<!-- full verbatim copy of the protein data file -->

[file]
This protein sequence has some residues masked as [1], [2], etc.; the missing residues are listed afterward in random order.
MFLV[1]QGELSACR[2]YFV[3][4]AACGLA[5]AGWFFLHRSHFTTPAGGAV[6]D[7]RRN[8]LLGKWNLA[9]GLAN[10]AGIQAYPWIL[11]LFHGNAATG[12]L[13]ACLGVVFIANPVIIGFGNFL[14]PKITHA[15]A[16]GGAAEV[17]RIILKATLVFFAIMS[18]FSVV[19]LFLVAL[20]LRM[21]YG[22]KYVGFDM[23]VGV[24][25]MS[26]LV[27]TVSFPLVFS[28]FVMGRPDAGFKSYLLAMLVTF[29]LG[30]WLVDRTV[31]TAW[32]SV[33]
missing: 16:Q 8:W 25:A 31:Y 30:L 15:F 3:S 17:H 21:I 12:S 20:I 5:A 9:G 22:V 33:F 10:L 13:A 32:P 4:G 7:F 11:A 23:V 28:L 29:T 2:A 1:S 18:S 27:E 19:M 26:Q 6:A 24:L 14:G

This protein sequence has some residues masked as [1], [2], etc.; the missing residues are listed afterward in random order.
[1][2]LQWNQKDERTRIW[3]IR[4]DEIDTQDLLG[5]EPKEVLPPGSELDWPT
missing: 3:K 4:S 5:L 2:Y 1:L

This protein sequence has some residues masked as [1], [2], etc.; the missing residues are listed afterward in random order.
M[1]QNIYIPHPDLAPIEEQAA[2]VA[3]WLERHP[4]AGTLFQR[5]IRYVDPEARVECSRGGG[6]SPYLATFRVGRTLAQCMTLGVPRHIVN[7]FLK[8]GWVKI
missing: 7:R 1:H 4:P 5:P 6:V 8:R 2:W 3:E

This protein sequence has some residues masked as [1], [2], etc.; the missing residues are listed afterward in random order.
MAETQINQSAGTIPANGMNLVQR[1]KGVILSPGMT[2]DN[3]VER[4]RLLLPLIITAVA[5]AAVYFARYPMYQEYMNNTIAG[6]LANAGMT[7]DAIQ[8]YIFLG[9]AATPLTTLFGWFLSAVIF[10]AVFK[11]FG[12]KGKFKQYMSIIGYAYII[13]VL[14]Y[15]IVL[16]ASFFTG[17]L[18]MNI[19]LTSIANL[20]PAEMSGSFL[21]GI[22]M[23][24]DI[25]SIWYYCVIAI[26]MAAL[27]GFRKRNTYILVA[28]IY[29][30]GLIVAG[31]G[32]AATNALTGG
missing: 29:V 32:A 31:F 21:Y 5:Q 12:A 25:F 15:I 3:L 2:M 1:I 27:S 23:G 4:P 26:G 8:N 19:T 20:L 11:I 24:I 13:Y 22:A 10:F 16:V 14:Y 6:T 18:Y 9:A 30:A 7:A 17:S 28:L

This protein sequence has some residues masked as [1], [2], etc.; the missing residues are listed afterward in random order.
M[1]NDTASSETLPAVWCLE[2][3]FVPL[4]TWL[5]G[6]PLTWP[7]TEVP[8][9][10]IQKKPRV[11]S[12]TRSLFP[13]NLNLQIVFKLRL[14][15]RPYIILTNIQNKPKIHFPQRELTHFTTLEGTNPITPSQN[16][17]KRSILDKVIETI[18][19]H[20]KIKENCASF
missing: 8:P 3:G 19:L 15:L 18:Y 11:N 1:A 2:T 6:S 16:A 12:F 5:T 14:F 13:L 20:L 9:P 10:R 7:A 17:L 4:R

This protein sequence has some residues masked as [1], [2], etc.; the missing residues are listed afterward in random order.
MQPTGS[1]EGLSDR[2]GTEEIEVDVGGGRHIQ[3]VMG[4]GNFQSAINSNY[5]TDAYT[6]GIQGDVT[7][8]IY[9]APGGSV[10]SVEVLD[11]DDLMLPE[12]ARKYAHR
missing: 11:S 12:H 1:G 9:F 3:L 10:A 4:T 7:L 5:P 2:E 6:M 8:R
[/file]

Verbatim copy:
This protein sequence has some residues masked as [1], [2], etc.; the missing residues are listed afterward in random order.
MFLV[1]QGELSACR[2]YFV[3][4]AACGLA[5]AGWFFLHRSHFTTPAGGAV[6]D[7]RRN[8]LLGKWNLA[9]GLAN[10]AGIQAYPWIL[11]LFHGNAATG[12]L[13]ACLGVVFIANPVIIGFGNFL[14]PKITHA[15]A[16]GGAAEV[17]RIILKATLVFFAIMS[18]FSVV[19]LFLVAL[20]LRM[21]YG[22]KYVGFDM[23]VGV[24][25]MS[26]LV[27]TVSFPLVFS[28]FVMGRPDAGFKSYLLAMLVTF[29]LG[30]WLVDRTV[31]TAW[32]SV[33]
missing: 16:Q 8:W 25:A 31:Y 30:L 15:F 3:S 17:H 21:I 12:S 20:I 5:A 9:G 22:V 33:F 10:L 13:A 32:P 4:G 7:F 11:A 23:V 28:L 29:T 2:A 1:S 18:S 27:E 19:M 26:Q 6:A 24:L 14:G

This protein sequence has some residues masked as [1], [2], etc.; the missing residues are listed afterward in random order.
[1][2]LQWNQKDERTRIW[3]IR[4]DEIDTQDLLG[5]EPKEVLPPGSELDWPT
missing: 3:K 4:S 5:L 2:Y 1:L

This protein sequence has some residues masked as [1], [2], etc.; the missing residues are listed afterward in random order.
M[1]QNIYIPHPDLAPIEEQAA[2]VA[3]WLERHP[4]AGTLFQR[5]IRYVDPEARVECSRGGG[6]SPYLATFRVGRTLAQCMTLGVPRHIVN[7]FLK[8]GWVKI
missing: 7:R 1:H 4:P 5:P 6:V 8:R 2:W 3:E

This protein sequence has some residues masked as [1], [2], etc.; the missing residues are listed afterward in random order.
MAETQINQSAGTIPANGMNLVQR[1]KGVILSPGMT[2]DN[3]VER[4]RLLLPLIITAVA[5]AAVYFARYPMYQEYMNNTIAG[6]LANAGMT[7]DAIQ[8]YIFLG[9]AATPLTTLFGWFLSAVIF[10]AVFK[11]FG[12]KGKFKQYMSIIGYAYII[13]VL[14]Y[15]IVL[16]ASFFTG[17]L[18]MNI[19]LTSIANL[20]PAEMSGSFL[21]GI[22]M[23][24]DI[25]SIWYYCVIAI[26]MAAL[27]GFRKRNTYILVA[28]IY[29][30]GLIVAG[31]G[32]AATNALTGG
missing: 29:V 32:A 31:F 21:Y 5:Q 12:A 25:F 15:I 3:L 2:M 1:I 27:S 23:G 4:P 26:G 8:N 19:T 20:L 11:I 24:I 13:Y 22:A 10:F 16:V 14:Y 6:T 18:Y 9:A 30:A 7:A 17:S 28:L

This protein sequence has some residues masked as [1], [2], etc.; the missing residues are listed afterward in random order.
M[1]NDTASSETLPAVWCLE[2][3]FVPL[4]TWL[5]G[6]PLTWP[7]TEVP[8][9][10]IQKKPRV[11]S[12]TRSLFP[13]NLNLQIVFKLRL[14][15]RPYIILTNIQNKPKIHFPQRELTHFTTLEGTNPITPSQN[16][17]KRSILDKVIETI[18][19]H[20]KIKENCASF
missing: 8:P 3:G 19:L 15:L 18:Y 11:N 1:A 2:T 6:S 16:A 12:F 5:T 14:F 13:L 20:L 9:P 10:R 7:A 17:L 4:R

This protein sequence has some residues masked as [1], [2], etc.; the missing residues are listed afterward in random order.
MQPTGS[1]EGLSDR[2]GTEEIEVDVGGGRHIQ[3]VMG[4]GNFQSAINSNY[5]TDAYT[6]GIQGDVT[7][8]IY[9]APGGSV[10]SVEVLD[11]DDLMLPE[12]ARKYAHR
missing: 11:S 12:H 1:G 9:F 3:L 10:A 4:T 7:L 5:P 2:E 6:M 8:R